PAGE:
Greater City Providence

I don’t know what happened here…

…I’m just glad I wasn’t waiting for a bus.

atwells bus stop

It actually looks like the wind might have knocked it over. It doesn’t appear to actually be damaged in any way. It would be nice if someone actually removed it or better yet, fixed it, rather than just putting down cones and wrapping it in caution tape.

Jef Nickerson

Jef is Greater City Providence's co-founder, editor, and publisher. He grew up on Cape Cod and lived in Boston; Portland, Maine; and New York before settling in Providence. In addition to urbanism, Jef is interested in art, design, and ice cream. Please feel free to contact Jef if you have any question or comments about Greater City Providence.


  • Plus I almost landed on my ass here as this is the only sidewalk remaining on Atwells that still has ice on it, ice which this morning was covered in a layer of fluff so I could not see it (this sidewalk is adjacent to a city owned park by the by).

  • What a sad little pothole. I know, I’ll put a cone on it. Did you see this pothole before? I didn’t, Now there’s a cone, pointing to the sky. Got a manhole cover missing? Just put a cone in the hole and the let the day-glo orange brighten your commute. Bus shelter knocked over? A few cones will cheer things up. Put a cone on it!

  • The Atwells Avenue bus shelter appears from the photo to have been anchored into two or three inch thick concrete blocks . In most areas of the state, the Rhode Island Building Code requires a minimum footing of 40 inches in depth for freestanding structures, which includes buildings, sheds, and decks.

    How many other bus shelters throughout the city and state are attached in the manner of the Atwells Avenue bus shelter that failed?

  • Maybe I’m being too serious about this, but if there was no fence, someone could have really been hurt, if they were behind the structure when it blew.

    When were these shelters installed? Was it 10 or 15 years ago? Who was the contractor? What were the installation specifications?

  • No you’re not being too serious, it looks like someone could have been seriously hurt, and it still looks like someone could be hurt were there not a collection of cones on scene to protect us.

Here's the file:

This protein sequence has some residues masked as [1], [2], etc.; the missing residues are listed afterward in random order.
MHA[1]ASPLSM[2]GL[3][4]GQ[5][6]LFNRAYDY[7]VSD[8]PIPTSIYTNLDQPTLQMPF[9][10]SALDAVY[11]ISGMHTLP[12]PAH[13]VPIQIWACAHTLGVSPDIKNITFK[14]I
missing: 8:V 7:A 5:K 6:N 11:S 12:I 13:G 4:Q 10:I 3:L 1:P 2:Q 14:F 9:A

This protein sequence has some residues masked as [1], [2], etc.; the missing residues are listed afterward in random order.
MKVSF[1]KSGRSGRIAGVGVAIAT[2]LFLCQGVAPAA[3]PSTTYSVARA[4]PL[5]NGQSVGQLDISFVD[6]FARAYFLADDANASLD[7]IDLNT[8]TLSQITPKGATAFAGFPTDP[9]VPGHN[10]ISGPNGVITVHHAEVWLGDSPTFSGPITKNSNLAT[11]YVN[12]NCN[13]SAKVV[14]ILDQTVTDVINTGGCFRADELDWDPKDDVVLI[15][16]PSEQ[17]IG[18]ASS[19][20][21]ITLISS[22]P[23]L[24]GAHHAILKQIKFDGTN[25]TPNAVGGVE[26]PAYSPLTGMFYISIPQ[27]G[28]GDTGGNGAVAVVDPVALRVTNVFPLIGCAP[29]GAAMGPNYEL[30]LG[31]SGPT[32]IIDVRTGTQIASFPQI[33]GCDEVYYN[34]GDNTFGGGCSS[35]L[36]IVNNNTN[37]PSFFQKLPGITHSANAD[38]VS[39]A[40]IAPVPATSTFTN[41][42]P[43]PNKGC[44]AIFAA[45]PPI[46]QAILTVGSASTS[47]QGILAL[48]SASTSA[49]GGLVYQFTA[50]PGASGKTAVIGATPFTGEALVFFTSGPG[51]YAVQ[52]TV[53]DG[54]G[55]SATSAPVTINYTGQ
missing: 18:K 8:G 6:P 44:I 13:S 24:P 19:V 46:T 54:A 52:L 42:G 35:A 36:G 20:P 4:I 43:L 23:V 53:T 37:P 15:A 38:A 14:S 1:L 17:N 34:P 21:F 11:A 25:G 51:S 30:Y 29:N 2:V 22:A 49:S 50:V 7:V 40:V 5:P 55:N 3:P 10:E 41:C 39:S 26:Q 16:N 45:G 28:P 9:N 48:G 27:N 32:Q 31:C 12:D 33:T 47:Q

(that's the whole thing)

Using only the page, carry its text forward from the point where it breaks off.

This particular shelter is actually maybe a year old or less. It arrived relatively recently. It is an outbound stop, which usually don’t get shelters due to the commuter-centric thinking on these things. I.e. people commuting from work get off outbound and walk away, they don’t need shelters.

    However, this one is across from Dominica Manor and many of the residents there wait at this stop to catch buses out to Walgreens and Price-Rite. Of course, the elderly patrons of this stop make this situation (and the ice that has been on the sidewalk since Boxing Day) doubly serious.

    I didn’t really stop to inspect the scene too well, but I think what you are seeing there is that the shelter is screwed into the bricks which form the sidewalk, nothing more.

  • Actually, let’s scan right and enhance:

    Yes, attached to the bricks and it looks like the screws actually came out of one of the bricks.

    It totally had to be the wind we had the other day, there is no damage to the shelter, there’s no sign a car hit it.

    Sorry for the blurriness, I was using the HDR setting on my phone and my hands were shaking.

  • The flange of the shelter feet shouldn’t be anchored into bricks at all.

    There should be either threaded rod that imbeded into a 40 inch deep concrete footing to attach the shelter to or if anchors are used the anchors should be set into a 40 inch footing.

    Nothing like this was done with this installation.

    Imagine if the wind was coming from the other direction and someone or several people were waiting in the shelter.

  • Someone flipped it back into its upright position. So now it is just sitting there attached to nothing.

    I made RIPTA aware of it via the “Contact Us” form on their site.

  • A city building inspector should investigate the shelter’s condition and construction, and possibly the equivalent for the state, since it’s property of a state agency. RIPTA may have been unaware of how this shelter(s) was installed, since the installation was likely bid out to a contractor. Also, since the installation wasn’t an actual building and was for a state agency, there may not have been a building permit application made to the city, hence no inspection of the work.

  • RIPTA is talking to Lamar (the company which installs and maintains the shelters) about this site. They’ve temporarily secured it to the fence due to the ground being frozen and being unable to pour more secure footings.

    It is a valiant effort, but I don’t think Mike Holmes would approve of this:

  • RIPTA and Lamar (the company that places the shelters) have decided that they will remove this shelter until spring. When the ground thaws they will lay a concrete pad or some other footing to properly secure the shelter. In the interim, there will be no shelter and RIPTA will put up a bus stop sign.

  • The bus shelter is gone:

    See you in the spring bus shelter.

    Someone might want to put some cones on those spikes marking off the broken bricks.

Providence, RI
5:14 am8:11 pm EDT
Feels like: 70°F
Wind: 8mph WSW
Humidity: 93%
Pressure: 29.69"Hg
UV index: 1
77°F / 57°F
68°F / 52°F
73°F / 52°F